it’s raining on the dirty dishes

It’s raining on the dirty dishes
tornado-torn kitchens
and on the you-can-be-anything-young-women
who clutch soiled sponges with dry, cracked
hands, wet wombs wanting, full minds
meandering: rinse, wash, give, rinse, wash, give
give more
and across the room the young men are in the rain dancing
drumming, guitar strumming, fatherhood still a fairy tale
in a far away land.

And across the street it’s raining
on the second grade girls
who slide off yellow buses and stomp through puddles
past a parked car with a man who watches
“You know,” he says to his girlfriend
“It’s a sin to raise kids in this world.”
The girlfriend clutches her stomach, the girls their Dixie cups
of cooking class leftovers, proud they already knew how to cut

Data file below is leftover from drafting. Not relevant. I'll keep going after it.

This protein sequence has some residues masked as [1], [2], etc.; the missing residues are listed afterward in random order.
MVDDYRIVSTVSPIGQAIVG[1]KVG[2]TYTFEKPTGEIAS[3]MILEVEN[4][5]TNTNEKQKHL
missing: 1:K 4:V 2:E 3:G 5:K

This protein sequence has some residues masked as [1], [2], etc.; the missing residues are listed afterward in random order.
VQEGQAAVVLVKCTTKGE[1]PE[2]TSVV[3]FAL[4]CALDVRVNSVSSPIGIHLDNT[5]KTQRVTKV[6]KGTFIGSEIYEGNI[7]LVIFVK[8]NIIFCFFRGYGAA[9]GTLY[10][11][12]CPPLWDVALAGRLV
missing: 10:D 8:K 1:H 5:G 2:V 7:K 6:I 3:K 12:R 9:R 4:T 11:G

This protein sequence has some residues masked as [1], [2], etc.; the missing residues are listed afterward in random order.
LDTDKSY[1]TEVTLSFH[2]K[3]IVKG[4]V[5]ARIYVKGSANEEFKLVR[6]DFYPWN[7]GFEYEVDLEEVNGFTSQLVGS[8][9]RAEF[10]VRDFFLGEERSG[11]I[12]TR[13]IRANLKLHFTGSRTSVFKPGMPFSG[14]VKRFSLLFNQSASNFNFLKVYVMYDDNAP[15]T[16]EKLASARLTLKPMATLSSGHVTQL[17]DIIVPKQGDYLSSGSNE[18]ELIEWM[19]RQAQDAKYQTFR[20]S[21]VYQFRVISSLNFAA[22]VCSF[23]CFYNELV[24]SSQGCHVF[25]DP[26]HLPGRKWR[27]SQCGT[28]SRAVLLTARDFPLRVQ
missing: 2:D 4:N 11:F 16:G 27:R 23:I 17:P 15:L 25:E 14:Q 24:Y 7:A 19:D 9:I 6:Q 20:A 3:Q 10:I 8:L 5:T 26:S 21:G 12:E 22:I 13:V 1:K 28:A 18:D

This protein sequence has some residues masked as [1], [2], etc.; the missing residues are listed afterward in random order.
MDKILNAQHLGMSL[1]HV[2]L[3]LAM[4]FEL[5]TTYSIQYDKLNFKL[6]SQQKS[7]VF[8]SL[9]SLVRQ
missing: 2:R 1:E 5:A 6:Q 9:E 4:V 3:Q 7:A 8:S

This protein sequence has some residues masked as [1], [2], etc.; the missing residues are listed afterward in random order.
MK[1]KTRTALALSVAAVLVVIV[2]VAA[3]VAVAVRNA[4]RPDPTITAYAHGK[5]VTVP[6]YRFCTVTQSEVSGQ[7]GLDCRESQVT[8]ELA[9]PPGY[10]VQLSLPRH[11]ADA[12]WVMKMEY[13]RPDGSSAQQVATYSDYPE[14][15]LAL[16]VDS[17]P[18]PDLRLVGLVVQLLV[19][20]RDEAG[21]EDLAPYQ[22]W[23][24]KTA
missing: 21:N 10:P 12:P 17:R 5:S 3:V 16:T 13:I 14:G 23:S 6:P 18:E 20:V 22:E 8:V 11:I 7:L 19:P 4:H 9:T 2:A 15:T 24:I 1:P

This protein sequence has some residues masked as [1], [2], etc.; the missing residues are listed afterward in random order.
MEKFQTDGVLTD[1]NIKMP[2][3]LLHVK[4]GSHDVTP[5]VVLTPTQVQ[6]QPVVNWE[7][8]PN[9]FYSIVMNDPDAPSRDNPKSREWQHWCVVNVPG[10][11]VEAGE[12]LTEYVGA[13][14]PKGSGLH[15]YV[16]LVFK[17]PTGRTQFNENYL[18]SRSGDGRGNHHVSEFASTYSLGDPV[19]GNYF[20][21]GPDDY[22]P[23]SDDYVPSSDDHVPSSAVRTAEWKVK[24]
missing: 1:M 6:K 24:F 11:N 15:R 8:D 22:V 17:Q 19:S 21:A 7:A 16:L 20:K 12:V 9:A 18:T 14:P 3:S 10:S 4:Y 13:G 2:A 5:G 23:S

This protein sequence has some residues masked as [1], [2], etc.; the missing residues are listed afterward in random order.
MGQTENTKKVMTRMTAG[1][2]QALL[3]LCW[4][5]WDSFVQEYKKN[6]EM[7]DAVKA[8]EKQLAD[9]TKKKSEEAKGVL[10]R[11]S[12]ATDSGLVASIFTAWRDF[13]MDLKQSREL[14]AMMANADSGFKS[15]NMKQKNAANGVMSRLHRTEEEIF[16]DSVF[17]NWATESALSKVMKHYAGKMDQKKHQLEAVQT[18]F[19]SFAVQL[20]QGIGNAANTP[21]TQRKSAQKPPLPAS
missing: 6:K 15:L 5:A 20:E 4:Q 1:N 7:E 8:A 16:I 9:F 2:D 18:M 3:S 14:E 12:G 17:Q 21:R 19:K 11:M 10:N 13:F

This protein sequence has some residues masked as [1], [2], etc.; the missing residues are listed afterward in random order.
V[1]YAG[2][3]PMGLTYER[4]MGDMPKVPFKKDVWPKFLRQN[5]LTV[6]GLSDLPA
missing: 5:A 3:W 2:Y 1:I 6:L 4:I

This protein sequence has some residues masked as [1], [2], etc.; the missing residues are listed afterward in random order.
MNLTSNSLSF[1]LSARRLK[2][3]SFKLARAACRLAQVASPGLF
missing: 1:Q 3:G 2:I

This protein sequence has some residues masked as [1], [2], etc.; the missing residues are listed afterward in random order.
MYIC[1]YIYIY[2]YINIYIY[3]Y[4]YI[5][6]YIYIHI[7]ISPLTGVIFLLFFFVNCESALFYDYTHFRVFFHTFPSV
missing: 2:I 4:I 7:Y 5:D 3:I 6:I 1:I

and chop before their male classmates could.

And across the city it’s raining
on the I-can’t-believe-I’m-35-and-still-single-women
who clutch each other’s weight watcher arms
and remind themselves it doesn’t really matter
they could fall in love, get pregnant tomorrow
and still die before giving birth to their last hope
of not dying
alone.

And across the country it’s raining
on the I-just-wanna-be-teenage-mothers
on the abstinence educators, the pro-lifers
populationists and pro-choicers
and on the gay men who are told they shouldn’t raise
daughters.

But on the other side of the world it’s not raining
in the wells of the women who will walk miles every day for water
barefoot, backs bent, breasts heavy
clutching the world on their shoulders.